Sanitizing Materials for Beer Brewing

    Published: 06-16-2009
    Views: 13,248
    Gary Glass from the American Homebrewers Association discusses sanitizing equipment for beer brewing.

    Gary Glass: Hi! My name is Gary Glass; I'm the Director of the American Homebrewers Association. I'm teaching you how to make beer at home. In this segment, we'll cover cleaning and sanitizing of your equipment.

    Cleaning is a very simple process of removing soils and things from your equipment, where sanitizing is actually killing any kind of bacteria or any other beer spoilers that might be on that equipment. So two different things, actually. The cleaning, you can use everyday household cleaners, regular dish washing liquid will work. It's best to use things that don't have a lot of perfumes in them as those will carry over on your equipment into the beer. OxiClean is an excellent cleaner for brewing equipment, very good at removing soils.

    There is also a special cleaner that's used specifically by the brewing industry called Powdered Brewery Wash, just make sure that you use a good amount. Get in there, clean everything well with a sponge or with your carboy brush or your bottle brush. So again be sure you clean all your equipment very well before you sanitize.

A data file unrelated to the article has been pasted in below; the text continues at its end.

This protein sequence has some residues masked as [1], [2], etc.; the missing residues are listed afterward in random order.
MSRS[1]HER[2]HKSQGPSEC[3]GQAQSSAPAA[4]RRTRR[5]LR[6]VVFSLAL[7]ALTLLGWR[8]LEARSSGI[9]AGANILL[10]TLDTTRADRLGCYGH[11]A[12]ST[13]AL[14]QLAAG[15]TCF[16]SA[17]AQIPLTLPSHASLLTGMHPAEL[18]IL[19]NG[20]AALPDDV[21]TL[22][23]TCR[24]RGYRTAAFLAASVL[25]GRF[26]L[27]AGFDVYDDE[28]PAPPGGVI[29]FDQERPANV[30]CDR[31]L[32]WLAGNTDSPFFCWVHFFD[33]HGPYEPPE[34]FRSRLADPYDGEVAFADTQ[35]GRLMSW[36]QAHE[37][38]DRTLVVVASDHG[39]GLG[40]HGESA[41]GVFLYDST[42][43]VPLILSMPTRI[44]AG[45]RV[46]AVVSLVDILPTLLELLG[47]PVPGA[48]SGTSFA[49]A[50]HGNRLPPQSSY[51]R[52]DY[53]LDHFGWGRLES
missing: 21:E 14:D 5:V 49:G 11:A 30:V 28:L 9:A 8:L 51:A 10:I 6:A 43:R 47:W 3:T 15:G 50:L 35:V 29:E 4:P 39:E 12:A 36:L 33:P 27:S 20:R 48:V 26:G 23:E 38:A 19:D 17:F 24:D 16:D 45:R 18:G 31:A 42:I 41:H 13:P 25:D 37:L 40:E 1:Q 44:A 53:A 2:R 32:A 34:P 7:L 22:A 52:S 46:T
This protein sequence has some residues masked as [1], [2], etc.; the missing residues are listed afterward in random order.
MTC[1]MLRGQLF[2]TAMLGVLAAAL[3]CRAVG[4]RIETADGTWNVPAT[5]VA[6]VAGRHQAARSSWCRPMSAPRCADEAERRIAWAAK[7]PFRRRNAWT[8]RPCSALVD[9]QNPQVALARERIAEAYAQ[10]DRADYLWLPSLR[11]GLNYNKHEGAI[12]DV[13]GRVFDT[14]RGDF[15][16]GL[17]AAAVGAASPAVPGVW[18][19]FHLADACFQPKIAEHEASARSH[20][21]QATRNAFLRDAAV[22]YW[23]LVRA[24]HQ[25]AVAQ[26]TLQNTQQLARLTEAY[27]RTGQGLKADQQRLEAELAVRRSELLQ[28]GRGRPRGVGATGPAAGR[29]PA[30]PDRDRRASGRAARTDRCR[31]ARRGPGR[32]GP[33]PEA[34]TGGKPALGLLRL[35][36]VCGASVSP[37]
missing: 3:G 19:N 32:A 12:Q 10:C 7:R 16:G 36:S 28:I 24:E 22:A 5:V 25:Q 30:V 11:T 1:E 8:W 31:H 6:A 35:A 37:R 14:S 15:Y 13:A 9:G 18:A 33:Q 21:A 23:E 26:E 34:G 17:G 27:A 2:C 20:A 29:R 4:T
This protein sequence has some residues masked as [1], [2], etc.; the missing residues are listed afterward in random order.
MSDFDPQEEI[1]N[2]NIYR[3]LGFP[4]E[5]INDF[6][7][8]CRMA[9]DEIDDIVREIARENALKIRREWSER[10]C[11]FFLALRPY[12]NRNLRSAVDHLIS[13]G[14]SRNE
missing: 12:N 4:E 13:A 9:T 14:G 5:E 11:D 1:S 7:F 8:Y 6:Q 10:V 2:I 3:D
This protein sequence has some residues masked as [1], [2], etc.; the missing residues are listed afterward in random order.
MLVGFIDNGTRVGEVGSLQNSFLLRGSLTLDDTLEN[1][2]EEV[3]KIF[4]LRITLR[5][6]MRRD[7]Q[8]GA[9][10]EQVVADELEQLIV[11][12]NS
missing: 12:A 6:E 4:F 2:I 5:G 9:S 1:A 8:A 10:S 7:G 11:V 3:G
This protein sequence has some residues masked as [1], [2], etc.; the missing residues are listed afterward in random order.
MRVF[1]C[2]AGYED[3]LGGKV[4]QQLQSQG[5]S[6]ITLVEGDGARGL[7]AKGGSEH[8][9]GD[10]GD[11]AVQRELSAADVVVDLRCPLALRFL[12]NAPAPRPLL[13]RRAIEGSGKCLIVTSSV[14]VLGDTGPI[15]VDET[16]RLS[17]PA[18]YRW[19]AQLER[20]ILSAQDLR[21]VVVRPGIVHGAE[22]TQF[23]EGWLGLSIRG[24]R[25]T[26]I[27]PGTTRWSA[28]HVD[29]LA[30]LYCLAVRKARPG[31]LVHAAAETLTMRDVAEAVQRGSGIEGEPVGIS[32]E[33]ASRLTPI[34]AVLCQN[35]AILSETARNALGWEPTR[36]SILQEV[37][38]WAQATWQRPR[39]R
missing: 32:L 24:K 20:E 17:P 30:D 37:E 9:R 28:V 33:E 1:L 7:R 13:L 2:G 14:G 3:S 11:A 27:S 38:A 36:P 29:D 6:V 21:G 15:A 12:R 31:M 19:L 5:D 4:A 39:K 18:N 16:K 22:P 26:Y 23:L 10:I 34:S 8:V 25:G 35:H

Now sanitizers are as I said, they are going to kill any beer spoilers there are, whether it's yeast or bacteria that happens to be in your kitchen and it's there. It's everywhere. So you have got to be very vigilant about sanitizing your equipment as well.

    Everything that touches your beer is going to have to be sanitized. If you put something down on the counter top, you are going to have to re-sanitize it. The simplest and cheapest form of sanitizer is household bleach. You can use two fluid ounces in five gallons, it works just fine. With bleach, you do have to soak everything for a minimum of 15 minutes so it has to be completely submerged in order to sanitize. Then you also have to rinse it very thoroughly. Once you have done your sanitizing before anything touches your beer, it's chlorine in the bleach will carry over into the beer and add off-flavors.

    There are some other sanitizers that are specifically made for the brewing industry that work very well. They are little more expensive than bleach. These are no-rinse sanitizers. We have got Iodophor and Star San here are two examples of no-rinse sanitizers. They won't add any flavor compounds to your beer so you don't have to worry about rinsing after you use them.

    So 15 to 30 seconds is really all you need in terms of contact time with this no rinse sanitizers. Also, with the no rinse sanitizers, you don't actually have to soak your equipment; you just need to have it in contact with your equipment. As long as it touches all of the surfaces that are going to come in contact with the beer, you have sanitized it with these products. So I tend to recommend these, they don't leave as much room for error. Very minimal contact time if you accidentally put something down where it shouldn't be, you don't have to re-sanitize it for 15 minutes as you do with the bleach. You can just throw it right back into your container of Star San or Iodophor.

    So that basically covers cleaning and sanitizing. Next step, we'll talk about the brewing process.